Freezing Point Depression & Boiling Point Elevation-ExploreLearning Simulation

Freezing Point Depression & Boiling Point Elevation-ExploreLearning Simulation

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Teacher Introduction: The Simulation –  Colligative Properties gizmo from ExploreLearning.com Curriculum Applications: C30S-4-12: Explain Freezing Point Depression and Boiling Point Elevation at the  Molecular Level.  Examples: antifreeze, road salt. Introduction: The curriculum requires students to understand colligative properties at a conceptual level without actually coming being introduced to the term ‘colligative’. All students love snow days, when icy road conditions force schools to close. Road crews all over the country stock up on rock salt every winter to help melt the ice. The ice melts because the addition of salt particles lowers the freezing point of the ice. The freezing point of water is an example of a colligative property. The term "colligative" means "depending on the collection." All physical properties of a substance that depend on the number of solute particles dissolved in the substance are called colligative properties. These include boiling point, freezing point, vapor pressure and osmotic pressure. In this simulation exercise osmotic pressure is not considered. Colligative properties are dependent on the number of dissolved particles, not the identity of particles. As a result, compounds that dissociate into many particles in solution will have a greater effect on the colligative properties than those that do not. The Activity Students will be provided with a detailed worksheet consisting of step-by-step procedures  and questions to guide them through the simulations. This worksheet will ensure students  can work through the activity independently (although they will be encouraged to work  in pairs) and in a logical manner to ensure they understand the concepts addressed. Using  the worksheet, students are initially permitted to experiment at will with the systems’  variables. They then move through guided manipulations and record their observations  r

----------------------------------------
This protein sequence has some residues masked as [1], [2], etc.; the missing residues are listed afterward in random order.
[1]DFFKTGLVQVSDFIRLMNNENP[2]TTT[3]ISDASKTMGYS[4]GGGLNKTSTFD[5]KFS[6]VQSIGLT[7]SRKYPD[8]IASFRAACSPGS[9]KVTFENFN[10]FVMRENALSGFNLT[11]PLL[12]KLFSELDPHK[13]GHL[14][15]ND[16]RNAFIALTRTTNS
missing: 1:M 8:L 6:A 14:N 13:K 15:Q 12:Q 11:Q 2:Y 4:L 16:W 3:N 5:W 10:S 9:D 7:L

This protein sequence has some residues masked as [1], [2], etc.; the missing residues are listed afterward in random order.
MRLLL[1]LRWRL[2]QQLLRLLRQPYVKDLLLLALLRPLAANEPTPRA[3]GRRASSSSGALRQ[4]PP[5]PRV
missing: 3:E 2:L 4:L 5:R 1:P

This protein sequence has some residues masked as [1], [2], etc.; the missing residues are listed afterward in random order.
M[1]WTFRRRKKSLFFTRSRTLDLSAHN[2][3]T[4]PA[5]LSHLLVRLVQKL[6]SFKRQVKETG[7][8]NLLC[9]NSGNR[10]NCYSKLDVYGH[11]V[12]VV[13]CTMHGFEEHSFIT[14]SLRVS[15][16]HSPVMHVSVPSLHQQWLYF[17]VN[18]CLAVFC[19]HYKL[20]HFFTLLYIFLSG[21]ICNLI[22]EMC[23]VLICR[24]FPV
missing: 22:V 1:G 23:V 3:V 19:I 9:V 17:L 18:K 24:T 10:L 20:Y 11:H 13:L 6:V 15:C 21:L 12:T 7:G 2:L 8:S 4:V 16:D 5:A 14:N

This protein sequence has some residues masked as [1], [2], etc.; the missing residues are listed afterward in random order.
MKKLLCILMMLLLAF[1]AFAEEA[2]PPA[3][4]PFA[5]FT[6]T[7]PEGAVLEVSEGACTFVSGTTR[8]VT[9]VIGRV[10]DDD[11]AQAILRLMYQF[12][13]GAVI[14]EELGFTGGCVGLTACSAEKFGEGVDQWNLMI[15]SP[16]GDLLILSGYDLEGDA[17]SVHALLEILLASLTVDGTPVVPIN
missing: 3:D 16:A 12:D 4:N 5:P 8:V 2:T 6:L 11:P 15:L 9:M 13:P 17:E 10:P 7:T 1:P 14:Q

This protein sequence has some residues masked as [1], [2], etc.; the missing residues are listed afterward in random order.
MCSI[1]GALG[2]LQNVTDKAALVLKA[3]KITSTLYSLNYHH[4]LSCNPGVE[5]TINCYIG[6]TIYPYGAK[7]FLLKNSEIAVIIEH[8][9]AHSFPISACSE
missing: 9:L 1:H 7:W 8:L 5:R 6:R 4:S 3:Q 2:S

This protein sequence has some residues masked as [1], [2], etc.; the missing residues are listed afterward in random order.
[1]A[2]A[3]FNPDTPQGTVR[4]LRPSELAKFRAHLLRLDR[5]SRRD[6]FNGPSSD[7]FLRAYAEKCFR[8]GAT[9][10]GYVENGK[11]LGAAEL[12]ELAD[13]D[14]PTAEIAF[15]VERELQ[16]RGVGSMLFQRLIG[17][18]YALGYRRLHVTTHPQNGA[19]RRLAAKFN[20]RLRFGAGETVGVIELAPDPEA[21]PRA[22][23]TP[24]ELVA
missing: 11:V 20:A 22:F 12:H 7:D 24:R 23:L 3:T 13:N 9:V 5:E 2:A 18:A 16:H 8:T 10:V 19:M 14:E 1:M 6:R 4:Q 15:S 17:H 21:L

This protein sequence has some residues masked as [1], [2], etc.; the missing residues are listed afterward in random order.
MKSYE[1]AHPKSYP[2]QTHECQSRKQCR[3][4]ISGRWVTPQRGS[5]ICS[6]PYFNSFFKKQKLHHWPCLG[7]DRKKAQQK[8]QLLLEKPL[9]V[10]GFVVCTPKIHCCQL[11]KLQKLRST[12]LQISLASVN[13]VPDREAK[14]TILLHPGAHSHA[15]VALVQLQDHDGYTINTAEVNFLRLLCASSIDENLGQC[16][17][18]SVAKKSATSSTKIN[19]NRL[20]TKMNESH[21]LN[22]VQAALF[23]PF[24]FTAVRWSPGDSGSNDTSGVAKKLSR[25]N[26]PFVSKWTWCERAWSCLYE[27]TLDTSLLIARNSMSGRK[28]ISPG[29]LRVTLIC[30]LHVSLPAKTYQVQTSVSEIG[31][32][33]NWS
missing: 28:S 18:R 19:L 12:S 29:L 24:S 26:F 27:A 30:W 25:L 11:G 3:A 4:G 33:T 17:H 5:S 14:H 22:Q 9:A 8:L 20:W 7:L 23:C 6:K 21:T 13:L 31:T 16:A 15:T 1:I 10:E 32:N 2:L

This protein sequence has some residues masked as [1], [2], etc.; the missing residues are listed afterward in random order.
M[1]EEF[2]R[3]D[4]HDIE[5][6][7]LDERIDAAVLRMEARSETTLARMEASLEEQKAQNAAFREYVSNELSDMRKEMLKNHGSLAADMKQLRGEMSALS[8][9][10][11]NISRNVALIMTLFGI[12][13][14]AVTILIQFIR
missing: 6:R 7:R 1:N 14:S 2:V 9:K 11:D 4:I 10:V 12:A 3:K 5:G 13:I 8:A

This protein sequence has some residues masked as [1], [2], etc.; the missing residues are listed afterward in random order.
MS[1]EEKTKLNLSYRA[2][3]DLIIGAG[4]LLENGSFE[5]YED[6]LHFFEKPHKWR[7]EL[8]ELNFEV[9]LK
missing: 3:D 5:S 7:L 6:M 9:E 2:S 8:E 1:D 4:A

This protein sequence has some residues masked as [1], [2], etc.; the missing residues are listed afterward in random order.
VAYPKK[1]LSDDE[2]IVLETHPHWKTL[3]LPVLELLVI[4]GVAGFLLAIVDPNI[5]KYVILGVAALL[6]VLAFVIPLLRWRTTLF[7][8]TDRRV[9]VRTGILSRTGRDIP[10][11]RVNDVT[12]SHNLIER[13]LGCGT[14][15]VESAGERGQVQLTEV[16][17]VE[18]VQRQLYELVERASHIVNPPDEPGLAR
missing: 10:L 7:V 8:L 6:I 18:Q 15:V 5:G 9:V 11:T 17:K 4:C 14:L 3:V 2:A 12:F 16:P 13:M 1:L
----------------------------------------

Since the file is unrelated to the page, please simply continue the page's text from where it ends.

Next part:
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on the worksheet and the data table within the simulation. Finally, they use the data they  have collected to develop an understanding of how freezing and boiling point are  influences by the introduction of and the nature of a solute. At the end of the activity, students return to the objectives laid out at the beginning of the  exercise and summarize what they have learned. Review questions complete the activity.  If students have successfully mastered the concepts presented in this activity, only a brief  formal lesson with note taking should be necessary.  Rationale A well-constructed simulation such as this is an appropriate educational strategy in this  situation because gas laws can be very difficult for students to comprehend. This  simulation allows students to actually see the solute and solvent particles, which are of  course undetectable to the naked eye in a lab situation. It is advised that the simulation be 
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Freezing Point Depression & Boiling Point Elevation-ExploreLearning Simulation

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